Eels - Dog's Life
Eels - Efil's God
Eels is the brainchild of American multi-instrumentalist Mark Oliver Everett. In fact, the Virginia-born musician residing in Los Angeles is practically the whole band (being the only consistent member through the years), although it is marketed as a proper band, not a solo effort.
What really makes Eels special are the soothing melodies combined with the bittersweet lyrics, that touch upon the tragic and the sad, but never in a sulky, self-pitying way. It seems that no matter what kind of hardship Everett faces, he will be able to describe it in an ironic and somewhat optimistic way, and he often combines the sad content of his lyrics with happy, upbeat melodies.
Eels' 1996 debut album, Beautiful Freak, gave them attention around the world thanks to the international alternative rock hits Susan's House and Novocaine for the Soul. But after this success, Everett found himself struck by tragedy as the death of his mother caused him to be the last living member of the four-piece family he grew up with in Viriginia. E found his father dead when he was 19, his elder sister committed suicide in 1996, and shortly after his mother was dying of lung cancer. The second album, 1998's Electro-Shock Blues, deals with all these deaths, but in an astoundingly optimistic way.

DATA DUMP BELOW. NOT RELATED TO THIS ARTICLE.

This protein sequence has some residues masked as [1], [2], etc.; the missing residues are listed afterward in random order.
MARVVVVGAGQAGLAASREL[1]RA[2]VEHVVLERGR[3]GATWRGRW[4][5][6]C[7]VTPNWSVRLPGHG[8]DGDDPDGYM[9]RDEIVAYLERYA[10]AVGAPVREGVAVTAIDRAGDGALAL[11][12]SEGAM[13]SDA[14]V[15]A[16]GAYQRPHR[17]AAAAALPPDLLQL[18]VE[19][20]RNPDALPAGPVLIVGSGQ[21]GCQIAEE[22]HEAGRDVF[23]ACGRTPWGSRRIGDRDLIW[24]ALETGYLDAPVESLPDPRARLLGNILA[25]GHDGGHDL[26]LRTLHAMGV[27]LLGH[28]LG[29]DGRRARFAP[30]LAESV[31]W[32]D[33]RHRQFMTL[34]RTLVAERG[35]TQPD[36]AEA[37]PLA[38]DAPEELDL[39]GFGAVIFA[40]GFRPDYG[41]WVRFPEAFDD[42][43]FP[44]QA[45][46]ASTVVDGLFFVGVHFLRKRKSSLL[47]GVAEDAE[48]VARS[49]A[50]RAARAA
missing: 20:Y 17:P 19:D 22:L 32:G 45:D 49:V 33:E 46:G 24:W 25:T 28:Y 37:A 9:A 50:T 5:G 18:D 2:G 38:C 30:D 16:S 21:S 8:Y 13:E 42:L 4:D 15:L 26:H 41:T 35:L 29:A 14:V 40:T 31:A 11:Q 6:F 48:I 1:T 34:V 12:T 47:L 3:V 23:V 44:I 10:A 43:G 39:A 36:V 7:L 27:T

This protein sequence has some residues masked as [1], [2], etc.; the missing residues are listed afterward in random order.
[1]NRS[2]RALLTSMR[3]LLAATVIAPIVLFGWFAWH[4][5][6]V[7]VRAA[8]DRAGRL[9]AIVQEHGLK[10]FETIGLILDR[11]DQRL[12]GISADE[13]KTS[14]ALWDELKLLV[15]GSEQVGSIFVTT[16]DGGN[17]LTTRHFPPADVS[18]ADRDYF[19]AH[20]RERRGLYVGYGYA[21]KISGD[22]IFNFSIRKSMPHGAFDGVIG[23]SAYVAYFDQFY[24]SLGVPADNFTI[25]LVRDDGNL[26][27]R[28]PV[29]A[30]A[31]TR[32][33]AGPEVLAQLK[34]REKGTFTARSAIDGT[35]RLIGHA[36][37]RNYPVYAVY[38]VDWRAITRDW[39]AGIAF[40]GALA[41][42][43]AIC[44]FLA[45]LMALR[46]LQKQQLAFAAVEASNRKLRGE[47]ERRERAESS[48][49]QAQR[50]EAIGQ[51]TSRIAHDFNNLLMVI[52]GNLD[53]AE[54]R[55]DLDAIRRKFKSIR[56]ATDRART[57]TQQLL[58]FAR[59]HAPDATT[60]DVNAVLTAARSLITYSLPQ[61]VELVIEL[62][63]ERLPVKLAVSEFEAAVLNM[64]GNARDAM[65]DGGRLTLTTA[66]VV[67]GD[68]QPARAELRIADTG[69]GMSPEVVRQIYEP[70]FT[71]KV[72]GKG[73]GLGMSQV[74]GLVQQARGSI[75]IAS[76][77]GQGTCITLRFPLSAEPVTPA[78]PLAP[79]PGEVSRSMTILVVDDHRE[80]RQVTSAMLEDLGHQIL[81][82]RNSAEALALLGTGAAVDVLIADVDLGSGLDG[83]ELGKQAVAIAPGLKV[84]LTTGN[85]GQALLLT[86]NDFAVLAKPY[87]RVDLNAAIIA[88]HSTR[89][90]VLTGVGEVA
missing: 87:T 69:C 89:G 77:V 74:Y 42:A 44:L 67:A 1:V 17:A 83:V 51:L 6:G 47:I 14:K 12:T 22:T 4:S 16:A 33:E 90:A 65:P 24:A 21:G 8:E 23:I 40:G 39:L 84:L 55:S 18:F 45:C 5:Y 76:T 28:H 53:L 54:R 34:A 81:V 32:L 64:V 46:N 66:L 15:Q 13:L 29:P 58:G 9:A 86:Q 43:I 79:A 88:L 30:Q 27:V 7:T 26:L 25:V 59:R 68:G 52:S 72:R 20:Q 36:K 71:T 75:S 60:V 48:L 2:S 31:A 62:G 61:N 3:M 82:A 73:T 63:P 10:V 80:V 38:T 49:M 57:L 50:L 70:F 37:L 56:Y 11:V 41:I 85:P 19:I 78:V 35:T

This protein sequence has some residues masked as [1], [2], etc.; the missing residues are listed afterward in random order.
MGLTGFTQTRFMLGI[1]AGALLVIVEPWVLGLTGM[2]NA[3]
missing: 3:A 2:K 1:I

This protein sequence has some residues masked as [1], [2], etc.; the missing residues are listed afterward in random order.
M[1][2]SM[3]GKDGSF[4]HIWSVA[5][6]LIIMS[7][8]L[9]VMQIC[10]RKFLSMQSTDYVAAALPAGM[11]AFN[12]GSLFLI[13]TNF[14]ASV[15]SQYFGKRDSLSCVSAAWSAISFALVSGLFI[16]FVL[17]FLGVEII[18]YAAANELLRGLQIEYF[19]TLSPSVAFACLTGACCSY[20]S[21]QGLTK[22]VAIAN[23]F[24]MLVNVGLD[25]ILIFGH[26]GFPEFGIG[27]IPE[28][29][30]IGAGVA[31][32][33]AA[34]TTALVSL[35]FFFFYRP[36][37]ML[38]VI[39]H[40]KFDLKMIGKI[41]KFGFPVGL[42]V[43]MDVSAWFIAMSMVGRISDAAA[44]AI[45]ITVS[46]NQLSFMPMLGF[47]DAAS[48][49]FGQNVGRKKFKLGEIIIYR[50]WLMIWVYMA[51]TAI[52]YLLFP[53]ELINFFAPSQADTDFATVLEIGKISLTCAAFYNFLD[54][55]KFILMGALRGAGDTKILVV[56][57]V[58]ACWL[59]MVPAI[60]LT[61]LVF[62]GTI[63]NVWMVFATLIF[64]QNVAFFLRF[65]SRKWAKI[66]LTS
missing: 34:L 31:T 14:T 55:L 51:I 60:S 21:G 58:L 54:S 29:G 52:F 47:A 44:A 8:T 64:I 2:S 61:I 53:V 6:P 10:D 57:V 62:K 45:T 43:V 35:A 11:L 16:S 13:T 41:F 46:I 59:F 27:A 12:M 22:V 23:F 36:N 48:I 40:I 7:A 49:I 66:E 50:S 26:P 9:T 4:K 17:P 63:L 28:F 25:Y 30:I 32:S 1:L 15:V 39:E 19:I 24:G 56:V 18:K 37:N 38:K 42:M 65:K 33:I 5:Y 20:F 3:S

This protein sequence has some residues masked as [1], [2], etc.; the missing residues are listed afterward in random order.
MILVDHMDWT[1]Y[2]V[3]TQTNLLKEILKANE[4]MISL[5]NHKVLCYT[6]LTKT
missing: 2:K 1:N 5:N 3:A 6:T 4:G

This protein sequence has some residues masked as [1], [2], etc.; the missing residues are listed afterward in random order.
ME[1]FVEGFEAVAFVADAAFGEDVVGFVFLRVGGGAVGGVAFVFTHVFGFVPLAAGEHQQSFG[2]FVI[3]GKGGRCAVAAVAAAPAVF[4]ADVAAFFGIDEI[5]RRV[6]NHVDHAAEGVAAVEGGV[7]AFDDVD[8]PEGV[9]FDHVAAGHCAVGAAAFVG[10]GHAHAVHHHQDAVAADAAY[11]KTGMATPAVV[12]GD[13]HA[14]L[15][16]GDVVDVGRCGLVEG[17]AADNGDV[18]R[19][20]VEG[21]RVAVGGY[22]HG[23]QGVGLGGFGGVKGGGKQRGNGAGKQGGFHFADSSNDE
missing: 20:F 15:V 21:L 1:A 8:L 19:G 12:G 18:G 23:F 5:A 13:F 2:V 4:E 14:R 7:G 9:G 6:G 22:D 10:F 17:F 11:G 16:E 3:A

In 1997, Everett recorded the song Dog's Life: A beautiful, happy little song depicting how difficult it can be being a human, and he comments how nice it must be being a dog. Everett sings he doesn't "care for" his human life, and would prefer the untroubled life of a dog. The song never made it to the following year's album. Being dissatisfied with the song, Everett instead turned the whole song around and made its literal antithesis: The song "Efil's God".
Besides turning the title "Dog's Life" backwards, and taking a sample from the song and loop it backwards (with the consequence of creating a haunting, bizarre melody), it's also lyrically the exact opposite: "Efil's God" is all about accepting the life and fate we've been given. The song takes the viewpoint of his dying mother in her hospital bed, who instead of panicking and fearing death just calmly proclaims: "efil's good and the time is right / I'll bundle up and slip away".
Personally, I love both songs. Songwriting at its finest, from one of America's greatest living musicians.